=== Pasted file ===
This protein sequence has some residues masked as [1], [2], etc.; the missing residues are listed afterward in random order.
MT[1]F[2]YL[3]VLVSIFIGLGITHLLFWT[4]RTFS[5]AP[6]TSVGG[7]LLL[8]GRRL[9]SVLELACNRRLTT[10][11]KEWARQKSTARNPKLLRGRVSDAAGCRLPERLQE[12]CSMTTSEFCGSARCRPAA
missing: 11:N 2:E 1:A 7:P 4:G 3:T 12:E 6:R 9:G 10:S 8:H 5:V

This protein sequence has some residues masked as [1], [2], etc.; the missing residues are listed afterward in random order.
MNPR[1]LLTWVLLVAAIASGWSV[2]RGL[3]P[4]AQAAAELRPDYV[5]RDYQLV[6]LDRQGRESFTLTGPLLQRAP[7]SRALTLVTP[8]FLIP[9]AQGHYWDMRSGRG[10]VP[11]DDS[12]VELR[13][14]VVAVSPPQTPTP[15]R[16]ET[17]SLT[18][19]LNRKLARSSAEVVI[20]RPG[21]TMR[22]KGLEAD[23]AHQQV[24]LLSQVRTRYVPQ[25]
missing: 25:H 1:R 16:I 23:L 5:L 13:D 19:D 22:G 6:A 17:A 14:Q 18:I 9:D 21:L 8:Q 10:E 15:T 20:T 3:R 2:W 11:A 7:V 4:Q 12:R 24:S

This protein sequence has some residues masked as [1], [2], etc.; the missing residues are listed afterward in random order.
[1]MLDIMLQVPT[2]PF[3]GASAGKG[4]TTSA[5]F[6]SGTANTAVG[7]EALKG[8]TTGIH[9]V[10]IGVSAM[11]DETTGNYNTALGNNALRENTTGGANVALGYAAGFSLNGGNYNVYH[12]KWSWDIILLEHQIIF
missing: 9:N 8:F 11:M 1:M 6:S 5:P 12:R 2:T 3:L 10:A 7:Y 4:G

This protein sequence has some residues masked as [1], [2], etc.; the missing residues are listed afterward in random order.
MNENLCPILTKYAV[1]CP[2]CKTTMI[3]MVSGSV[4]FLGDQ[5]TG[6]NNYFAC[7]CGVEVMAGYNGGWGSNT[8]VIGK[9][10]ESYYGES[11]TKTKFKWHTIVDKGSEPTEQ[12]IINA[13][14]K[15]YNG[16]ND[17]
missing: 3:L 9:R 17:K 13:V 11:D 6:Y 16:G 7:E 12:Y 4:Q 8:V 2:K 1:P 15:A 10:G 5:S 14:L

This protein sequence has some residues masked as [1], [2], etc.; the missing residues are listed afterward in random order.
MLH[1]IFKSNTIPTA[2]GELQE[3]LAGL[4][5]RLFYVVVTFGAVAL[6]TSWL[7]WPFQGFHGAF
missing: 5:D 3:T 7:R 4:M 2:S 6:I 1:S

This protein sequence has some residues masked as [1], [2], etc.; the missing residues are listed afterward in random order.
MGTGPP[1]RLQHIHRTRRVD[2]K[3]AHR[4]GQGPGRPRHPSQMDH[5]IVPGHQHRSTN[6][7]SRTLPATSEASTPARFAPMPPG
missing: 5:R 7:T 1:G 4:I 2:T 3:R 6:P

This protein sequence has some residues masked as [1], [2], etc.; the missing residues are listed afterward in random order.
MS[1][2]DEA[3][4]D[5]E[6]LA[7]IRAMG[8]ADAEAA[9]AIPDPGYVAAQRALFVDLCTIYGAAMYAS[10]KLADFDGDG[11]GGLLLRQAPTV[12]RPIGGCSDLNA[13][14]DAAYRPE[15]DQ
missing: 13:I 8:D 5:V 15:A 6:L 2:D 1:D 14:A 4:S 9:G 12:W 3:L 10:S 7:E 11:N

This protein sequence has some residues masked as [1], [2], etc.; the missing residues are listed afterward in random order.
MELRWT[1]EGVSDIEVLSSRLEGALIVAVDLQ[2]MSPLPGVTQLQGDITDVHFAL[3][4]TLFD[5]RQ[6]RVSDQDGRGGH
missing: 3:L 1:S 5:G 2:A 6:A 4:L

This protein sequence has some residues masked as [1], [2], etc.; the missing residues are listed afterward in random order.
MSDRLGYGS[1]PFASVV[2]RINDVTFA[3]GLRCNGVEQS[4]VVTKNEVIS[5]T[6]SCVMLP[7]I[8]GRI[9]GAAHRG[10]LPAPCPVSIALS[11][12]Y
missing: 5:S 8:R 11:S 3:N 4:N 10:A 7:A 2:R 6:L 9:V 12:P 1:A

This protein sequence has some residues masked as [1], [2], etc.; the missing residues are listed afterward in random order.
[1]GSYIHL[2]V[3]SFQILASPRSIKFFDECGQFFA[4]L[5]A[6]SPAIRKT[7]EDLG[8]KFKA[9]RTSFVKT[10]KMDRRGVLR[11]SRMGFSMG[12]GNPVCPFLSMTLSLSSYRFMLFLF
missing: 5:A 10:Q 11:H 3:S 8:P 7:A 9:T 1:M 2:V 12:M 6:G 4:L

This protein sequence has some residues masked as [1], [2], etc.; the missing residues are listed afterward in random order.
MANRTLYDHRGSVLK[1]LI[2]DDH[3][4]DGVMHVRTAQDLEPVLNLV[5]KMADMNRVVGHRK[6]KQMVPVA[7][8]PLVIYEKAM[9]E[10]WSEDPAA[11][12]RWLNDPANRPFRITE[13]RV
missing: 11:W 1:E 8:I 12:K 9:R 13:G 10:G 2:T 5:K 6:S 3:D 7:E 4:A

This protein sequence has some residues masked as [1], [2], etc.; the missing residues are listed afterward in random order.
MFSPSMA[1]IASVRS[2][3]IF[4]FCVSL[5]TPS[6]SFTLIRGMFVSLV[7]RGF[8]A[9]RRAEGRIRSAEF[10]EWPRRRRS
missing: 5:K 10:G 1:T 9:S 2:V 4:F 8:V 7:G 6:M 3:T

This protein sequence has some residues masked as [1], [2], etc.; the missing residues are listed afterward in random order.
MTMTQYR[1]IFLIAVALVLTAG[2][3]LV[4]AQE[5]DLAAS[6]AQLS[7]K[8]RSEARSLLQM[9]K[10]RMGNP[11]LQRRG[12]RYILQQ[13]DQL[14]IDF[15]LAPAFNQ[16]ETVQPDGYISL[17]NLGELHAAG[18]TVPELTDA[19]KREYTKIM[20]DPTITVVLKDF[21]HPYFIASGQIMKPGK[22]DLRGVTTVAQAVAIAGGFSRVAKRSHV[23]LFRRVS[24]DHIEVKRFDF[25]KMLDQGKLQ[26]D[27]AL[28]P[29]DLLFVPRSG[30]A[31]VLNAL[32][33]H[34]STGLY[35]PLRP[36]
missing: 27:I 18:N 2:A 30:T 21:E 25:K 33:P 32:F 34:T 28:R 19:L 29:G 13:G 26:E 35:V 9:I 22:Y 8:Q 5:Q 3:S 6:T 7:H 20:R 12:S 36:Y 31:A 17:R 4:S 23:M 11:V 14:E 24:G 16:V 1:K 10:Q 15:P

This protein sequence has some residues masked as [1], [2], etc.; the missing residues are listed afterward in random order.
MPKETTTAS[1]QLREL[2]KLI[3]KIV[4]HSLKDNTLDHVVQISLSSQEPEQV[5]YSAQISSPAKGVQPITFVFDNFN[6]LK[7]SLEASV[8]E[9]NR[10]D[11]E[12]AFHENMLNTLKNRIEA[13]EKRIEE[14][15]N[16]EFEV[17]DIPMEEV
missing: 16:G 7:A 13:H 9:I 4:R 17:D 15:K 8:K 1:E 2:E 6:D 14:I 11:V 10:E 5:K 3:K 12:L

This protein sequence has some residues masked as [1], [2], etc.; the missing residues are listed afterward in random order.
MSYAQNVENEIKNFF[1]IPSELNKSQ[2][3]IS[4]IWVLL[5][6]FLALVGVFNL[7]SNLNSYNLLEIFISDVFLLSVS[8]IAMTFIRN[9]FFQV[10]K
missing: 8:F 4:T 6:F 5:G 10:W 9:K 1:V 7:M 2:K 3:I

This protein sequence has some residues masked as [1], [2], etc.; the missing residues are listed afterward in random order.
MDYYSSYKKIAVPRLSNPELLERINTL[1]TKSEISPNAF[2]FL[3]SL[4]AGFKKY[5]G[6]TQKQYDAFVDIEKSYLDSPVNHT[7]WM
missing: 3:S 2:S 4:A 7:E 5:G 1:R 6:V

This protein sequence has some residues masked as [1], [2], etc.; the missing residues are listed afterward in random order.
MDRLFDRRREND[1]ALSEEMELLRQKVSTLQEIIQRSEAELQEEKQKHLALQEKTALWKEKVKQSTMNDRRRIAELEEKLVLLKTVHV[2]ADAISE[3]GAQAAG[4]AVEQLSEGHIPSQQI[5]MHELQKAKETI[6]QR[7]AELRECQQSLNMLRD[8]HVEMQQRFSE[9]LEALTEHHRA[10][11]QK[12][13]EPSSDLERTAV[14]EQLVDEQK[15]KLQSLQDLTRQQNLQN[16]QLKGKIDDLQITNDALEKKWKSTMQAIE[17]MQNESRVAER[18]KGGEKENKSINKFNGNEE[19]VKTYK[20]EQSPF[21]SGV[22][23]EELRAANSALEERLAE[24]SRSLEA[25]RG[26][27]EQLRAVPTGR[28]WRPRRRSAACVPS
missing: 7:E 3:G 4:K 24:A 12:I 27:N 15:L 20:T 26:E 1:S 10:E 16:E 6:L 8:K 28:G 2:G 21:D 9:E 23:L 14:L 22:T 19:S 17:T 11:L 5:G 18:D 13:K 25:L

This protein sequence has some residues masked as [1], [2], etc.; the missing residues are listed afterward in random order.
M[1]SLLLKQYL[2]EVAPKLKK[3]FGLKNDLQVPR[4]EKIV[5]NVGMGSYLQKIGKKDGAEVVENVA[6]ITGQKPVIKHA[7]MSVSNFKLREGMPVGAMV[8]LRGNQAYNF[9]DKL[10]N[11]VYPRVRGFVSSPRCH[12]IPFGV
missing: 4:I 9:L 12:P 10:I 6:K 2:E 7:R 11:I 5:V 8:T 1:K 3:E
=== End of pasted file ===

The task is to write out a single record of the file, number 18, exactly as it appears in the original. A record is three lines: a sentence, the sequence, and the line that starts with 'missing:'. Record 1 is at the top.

This protein sequence has some residues masked as [1], [2], etc.; the missing residues are listed afterward in random order.
M[1]SLLLKQYL[2]EVAPKLKK[3]FGLKNDLQVPR[4]EKIV[5]NVGMGSYLQKIGKKDGAEVVENVA[6]ITGQKPVIKHA[7]MSVSNFKLREGMPVGAMV[8]LRGNQAYNF[9]DKL[10]N[11]VYPRVRGFVSSPRCH[12]IPFGV
missing: 4:I 9:L 12:P 10:I 6:K 2:E 7:R 11:I 5:V 8:T 1:K 3:E